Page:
For the first time in the world, an artificial bronchus was successfully grafted onto a 78-year-old patient with lung cancer, avoiding the complete removal of the lung, medical authorities announced.
The surgical innovation, carried out on October 28 2009 by a team at Paris's Avicenne Hospital, meant that "the cancerous growth could be removed with greater safety margins" and also "avoidance of the foreseen complete removal of the lung carrying very high risk of post-operatory death," the group Public Assistance - Paris Hospitals said in a statement.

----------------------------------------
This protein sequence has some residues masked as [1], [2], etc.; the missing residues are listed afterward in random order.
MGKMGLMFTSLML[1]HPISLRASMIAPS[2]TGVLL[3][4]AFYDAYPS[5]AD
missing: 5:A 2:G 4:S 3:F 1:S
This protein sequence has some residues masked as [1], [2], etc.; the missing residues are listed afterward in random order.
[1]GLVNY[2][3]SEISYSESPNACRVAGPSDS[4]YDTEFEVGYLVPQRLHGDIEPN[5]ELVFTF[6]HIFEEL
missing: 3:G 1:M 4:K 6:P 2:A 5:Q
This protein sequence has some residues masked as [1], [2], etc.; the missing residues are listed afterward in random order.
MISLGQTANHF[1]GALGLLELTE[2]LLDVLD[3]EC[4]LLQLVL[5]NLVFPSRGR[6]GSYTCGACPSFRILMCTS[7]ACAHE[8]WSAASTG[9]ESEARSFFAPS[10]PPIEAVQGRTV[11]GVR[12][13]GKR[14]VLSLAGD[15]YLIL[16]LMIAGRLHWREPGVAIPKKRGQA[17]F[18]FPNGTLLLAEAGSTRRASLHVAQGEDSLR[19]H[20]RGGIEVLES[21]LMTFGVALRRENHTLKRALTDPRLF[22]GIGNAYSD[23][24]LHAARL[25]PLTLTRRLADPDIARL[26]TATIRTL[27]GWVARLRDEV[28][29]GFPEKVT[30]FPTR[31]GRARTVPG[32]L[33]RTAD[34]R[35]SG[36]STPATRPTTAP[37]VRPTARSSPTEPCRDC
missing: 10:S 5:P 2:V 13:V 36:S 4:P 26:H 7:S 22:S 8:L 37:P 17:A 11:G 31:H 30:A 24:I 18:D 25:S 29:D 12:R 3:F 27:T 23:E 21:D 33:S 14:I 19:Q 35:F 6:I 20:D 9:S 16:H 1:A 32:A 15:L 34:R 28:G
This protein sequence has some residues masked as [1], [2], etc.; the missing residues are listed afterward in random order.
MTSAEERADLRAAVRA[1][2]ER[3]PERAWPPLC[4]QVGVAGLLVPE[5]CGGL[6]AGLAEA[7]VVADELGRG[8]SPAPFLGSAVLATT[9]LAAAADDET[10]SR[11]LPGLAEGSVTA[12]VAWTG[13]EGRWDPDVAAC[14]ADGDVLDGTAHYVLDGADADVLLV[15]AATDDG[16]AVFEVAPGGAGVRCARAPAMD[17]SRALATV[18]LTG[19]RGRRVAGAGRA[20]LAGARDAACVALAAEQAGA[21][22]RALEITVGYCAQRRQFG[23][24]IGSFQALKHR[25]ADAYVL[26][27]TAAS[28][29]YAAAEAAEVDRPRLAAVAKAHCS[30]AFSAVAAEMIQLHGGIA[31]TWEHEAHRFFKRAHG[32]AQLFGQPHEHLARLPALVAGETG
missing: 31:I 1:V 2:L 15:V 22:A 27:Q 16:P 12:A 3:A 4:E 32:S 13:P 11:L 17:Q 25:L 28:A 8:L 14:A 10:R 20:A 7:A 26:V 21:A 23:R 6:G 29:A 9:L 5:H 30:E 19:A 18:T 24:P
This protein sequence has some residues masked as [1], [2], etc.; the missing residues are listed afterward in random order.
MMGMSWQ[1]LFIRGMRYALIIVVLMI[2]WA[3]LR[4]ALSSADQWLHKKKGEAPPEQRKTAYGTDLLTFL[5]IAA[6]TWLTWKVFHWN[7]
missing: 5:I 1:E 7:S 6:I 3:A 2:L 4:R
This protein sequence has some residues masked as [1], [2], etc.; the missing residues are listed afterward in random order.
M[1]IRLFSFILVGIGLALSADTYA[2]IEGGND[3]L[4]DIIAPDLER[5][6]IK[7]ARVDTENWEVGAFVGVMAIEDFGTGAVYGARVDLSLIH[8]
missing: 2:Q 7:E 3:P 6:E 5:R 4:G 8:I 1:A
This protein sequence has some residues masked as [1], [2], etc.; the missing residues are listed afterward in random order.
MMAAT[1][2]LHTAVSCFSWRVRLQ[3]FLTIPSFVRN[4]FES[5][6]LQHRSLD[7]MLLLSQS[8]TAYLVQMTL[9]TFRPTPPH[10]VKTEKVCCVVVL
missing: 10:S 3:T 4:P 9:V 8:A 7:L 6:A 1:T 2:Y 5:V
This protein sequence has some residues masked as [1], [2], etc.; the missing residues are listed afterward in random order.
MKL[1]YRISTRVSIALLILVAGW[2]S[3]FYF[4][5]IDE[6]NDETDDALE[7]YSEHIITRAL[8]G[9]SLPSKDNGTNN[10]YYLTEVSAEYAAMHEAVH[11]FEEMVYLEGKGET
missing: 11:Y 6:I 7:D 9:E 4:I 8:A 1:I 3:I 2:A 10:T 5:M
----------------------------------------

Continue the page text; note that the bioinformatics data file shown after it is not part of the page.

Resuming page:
The patient "is very well" following the graft of the artificial airway, thoracic and vascular surgeon Emmanuel Martinod, who carried out the surgery, told AFP.
"Our procedure followed 10 years of research," he said, adding however that "we must remain very prudent."
The artificial bronchus was made up of biological material strengthened by a stent. The use of aortic tissue, preserved by cold and available from a tissue bank, had the advantage of not needing anti-rejection medicaments, which are counter-indicated in treatment of cancers.
Details of this medical first are published in the review The Annals of Thoracic Surgery.
A press conference was scheduled for 1330 GMT Thursday at the suburban hospital where the implant was carried out.